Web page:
From ELIZABETH MARCELLINO City News Service
Los Angeles County’s board of directors today decided to undertake a district-wide sewage infrastructure assessment after a recent leak that dumped 8 million gallons of sewage into the Pacific Ocean.
The superiors Janice Hahn and Kathryn Barger requested the evaluation.
“The sewer pipe that collapsed in Carson in late December and spilled 8 million gallons of sewage into our ocean was nearly 60 years old,” said Hahn. “We not only need to understand why this pipe was not replaced earlier, but also how our aging infrastructure is holding up in the sewer systems across the county.”
In a separate motion, Hahn and Supervisor Holly Mitchell recommended that the district authorities be involved in the Sanitation District’s investigation into the Carson leak.
The board does not directly oversee the various plumbing districts, although Mitchell sits on each of the district boards with representatives from the city and Barger and Supervisor Sheila Kuehl also represent the ninth and 17th districts, respectively.
Mitchell said that a video inspection of the pipe was conducted on December 1, just weeks before the failure, and no immediate action was required.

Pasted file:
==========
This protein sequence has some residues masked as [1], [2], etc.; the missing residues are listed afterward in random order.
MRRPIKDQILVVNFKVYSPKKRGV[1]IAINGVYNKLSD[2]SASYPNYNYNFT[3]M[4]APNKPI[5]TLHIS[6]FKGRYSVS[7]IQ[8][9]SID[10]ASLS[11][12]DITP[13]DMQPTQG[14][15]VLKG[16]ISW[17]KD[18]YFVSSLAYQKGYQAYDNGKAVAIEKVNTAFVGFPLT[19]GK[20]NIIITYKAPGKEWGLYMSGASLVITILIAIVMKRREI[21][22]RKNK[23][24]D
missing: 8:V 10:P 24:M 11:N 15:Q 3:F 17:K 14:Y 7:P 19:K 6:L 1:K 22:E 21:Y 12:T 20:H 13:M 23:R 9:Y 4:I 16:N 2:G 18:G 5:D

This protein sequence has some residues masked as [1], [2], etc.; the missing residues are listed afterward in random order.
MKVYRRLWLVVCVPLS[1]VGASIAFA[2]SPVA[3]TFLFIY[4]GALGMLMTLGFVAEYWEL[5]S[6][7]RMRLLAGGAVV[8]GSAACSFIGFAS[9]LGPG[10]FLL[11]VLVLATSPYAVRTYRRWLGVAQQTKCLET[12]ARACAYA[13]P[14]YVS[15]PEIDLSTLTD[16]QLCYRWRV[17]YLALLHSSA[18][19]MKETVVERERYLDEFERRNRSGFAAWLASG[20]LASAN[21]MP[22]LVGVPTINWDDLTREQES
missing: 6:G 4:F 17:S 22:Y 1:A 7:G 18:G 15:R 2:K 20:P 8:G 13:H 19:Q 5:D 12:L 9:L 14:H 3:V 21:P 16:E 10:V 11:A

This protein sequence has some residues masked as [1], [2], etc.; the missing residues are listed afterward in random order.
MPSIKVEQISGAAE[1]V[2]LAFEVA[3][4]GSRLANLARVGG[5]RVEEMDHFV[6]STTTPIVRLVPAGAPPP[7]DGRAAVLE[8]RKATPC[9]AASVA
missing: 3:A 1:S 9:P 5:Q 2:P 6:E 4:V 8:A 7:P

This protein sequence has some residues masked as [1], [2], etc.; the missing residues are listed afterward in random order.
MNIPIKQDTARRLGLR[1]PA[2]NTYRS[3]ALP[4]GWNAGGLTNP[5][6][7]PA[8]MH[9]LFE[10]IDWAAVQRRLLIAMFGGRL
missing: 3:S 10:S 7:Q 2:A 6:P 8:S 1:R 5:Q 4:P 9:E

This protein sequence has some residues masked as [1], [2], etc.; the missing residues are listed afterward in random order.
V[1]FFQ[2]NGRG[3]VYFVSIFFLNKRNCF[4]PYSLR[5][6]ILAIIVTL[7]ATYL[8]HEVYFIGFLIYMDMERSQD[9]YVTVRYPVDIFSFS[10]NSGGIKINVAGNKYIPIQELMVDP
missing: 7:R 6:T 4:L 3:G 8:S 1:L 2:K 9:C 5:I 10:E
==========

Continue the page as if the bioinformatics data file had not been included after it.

“I’m excited to see what our routine inspection may have missed,” said Mitchell.
The leaking sewage caused officials to shut down beaches in Los Angeles and Orange Counties over the New Year’s weekend.
Hahn said she expected to learn the district knows repairs are needed.
“They were playing (roughly) with the time it would take to make the necessary repairs and unfortunately they were running out of time,” said Hahn. “We don’t want that anywhere else in the district.
The board instructed representatives from the public works and health departments and the Bureau of Emergency Management to report the first results of the investigation on January 25.
Barger stressed the importance of proactive monitoring of systems that the county controls and that are “often out of sight and out of mind”.
The board gave public works workers 30 days to prepare a report on the Consolidated Sewer Maintenance District, which has 4,600 miles of main sewer systems in 37 cities and unincorporated areas. This report is expected to include information on planned infrastructure upgrades and repairs, long-term funding needs, and a plan to secure federal infrastructure funding to fund the work required.